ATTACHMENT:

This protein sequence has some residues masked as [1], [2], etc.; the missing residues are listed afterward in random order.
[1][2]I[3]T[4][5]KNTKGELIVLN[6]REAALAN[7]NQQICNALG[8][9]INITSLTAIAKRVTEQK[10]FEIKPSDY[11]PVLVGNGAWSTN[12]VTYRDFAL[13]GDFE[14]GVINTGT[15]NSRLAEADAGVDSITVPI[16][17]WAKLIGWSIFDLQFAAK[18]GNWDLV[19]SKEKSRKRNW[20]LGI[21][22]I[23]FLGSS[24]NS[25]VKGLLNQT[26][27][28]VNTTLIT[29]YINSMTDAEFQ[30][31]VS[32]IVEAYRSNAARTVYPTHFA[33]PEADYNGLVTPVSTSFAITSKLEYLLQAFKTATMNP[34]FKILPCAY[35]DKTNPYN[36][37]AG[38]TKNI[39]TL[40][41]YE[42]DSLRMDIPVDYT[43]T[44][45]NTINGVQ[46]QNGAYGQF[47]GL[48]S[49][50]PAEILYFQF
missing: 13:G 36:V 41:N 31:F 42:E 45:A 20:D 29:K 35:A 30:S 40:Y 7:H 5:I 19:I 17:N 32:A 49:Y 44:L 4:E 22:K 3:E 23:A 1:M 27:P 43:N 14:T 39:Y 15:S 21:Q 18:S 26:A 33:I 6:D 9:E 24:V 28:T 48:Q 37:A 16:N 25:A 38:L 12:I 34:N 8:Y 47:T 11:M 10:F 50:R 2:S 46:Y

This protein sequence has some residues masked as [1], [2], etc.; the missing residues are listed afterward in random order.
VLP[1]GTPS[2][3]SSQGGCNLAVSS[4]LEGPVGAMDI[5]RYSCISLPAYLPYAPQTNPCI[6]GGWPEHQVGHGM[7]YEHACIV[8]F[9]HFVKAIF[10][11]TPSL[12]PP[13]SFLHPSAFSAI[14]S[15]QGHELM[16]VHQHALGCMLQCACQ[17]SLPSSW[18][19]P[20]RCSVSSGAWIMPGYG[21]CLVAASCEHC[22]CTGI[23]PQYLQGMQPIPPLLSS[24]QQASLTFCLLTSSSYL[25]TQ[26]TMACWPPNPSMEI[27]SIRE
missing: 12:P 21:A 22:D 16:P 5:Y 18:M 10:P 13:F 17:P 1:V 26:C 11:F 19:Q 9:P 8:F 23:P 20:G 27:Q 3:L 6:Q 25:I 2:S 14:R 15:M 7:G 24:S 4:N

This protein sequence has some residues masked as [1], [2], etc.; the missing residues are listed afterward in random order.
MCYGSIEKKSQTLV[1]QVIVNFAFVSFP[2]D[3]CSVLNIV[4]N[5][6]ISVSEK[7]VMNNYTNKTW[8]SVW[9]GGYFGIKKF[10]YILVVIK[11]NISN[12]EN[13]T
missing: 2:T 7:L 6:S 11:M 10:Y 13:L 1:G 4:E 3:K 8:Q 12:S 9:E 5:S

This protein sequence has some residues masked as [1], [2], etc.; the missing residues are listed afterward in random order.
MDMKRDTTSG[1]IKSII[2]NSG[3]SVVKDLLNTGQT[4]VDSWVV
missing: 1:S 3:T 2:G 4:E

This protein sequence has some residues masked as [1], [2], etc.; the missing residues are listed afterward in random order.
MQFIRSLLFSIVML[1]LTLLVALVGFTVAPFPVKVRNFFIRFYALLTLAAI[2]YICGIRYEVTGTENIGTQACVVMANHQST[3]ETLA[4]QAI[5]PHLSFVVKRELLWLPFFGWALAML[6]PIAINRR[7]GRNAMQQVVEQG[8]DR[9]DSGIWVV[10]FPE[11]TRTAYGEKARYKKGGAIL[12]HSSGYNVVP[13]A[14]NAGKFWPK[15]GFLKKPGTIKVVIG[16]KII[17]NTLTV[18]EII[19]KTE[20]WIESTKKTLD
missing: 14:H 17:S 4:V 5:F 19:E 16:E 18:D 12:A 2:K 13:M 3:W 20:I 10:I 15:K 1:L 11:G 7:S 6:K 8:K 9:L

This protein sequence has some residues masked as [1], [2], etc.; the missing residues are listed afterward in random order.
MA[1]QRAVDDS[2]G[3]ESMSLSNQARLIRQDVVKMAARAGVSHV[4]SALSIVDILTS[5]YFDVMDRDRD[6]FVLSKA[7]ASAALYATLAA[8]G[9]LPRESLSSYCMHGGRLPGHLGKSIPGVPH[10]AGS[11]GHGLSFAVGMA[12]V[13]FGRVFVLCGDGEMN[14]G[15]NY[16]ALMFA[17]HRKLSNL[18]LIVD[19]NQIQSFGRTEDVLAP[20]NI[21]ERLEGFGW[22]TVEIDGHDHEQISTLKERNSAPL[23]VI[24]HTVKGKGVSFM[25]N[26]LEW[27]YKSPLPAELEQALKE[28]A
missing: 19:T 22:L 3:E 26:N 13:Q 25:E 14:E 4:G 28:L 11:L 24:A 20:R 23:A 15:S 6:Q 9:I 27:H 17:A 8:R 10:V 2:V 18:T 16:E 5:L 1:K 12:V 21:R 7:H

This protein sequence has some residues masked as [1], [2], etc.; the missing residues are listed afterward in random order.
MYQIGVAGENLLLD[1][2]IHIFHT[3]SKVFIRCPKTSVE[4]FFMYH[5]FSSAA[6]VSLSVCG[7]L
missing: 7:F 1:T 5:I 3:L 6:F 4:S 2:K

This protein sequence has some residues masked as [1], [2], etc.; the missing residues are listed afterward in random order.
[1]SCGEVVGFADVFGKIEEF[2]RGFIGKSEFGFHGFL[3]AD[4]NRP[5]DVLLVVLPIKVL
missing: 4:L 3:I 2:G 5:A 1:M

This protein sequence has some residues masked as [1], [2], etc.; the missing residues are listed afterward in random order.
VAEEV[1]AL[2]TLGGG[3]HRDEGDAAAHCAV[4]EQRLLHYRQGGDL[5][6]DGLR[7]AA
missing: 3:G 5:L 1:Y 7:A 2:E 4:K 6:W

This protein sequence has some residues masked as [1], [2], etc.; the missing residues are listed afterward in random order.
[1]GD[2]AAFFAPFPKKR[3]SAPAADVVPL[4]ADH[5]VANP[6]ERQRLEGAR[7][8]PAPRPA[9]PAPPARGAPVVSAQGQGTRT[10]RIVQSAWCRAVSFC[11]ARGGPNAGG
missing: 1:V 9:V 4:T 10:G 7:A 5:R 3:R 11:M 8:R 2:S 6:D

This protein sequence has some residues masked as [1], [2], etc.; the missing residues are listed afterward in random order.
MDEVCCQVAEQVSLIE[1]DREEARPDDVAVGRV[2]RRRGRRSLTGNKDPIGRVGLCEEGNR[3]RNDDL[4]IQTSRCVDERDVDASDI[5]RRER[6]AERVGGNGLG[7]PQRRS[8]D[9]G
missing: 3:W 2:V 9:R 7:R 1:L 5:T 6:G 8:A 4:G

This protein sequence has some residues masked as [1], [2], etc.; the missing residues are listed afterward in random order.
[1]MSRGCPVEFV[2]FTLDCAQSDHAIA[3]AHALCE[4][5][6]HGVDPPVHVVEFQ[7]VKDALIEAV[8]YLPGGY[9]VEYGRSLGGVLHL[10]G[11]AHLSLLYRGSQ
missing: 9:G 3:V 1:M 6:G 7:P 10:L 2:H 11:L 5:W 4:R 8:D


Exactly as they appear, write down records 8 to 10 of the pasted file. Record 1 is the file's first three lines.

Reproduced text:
This protein sequence has some residues masked as [1], [2], etc.; the missing residues are listed afterward in random order.
[1]SCGEVVGFADVFGKIEEF[2]RGFIGKSEFGFHGFL[3]AD[4]NRP[5]DVLLVVLPIKVL
missing: 4:L 3:I 2:G 5:A 1:M

This protein sequence has some residues masked as [1], [2], etc.; the missing residues are listed afterward in random order.
VAEEV[1]AL[2]TLGGG[3]HRDEGDAAAHCAV[4]EQRLLHYRQGGDL[5][6]DGLR[7]AA
missing: 3:G 5:L 1:Y 7:A 2:E 4:K 6:W

This protein sequence has some residues masked as [1], [2], etc.; the missing residues are listed afterward in random order.
[1]GD[2]AAFFAPFPKKR[3]SAPAADVVPL[4]ADH[5]VANP[6]ERQRLEGAR[7][8]PAPRPA[9]PAPPARGAPVVSAQGQGTRT[10]RIVQSAWCRAVSFC[11]ARGGPNAGG
missing: 1:V 9:V 4:T 10:G 7:A 5:R 3:R 11:M 8:R 2:S 6:D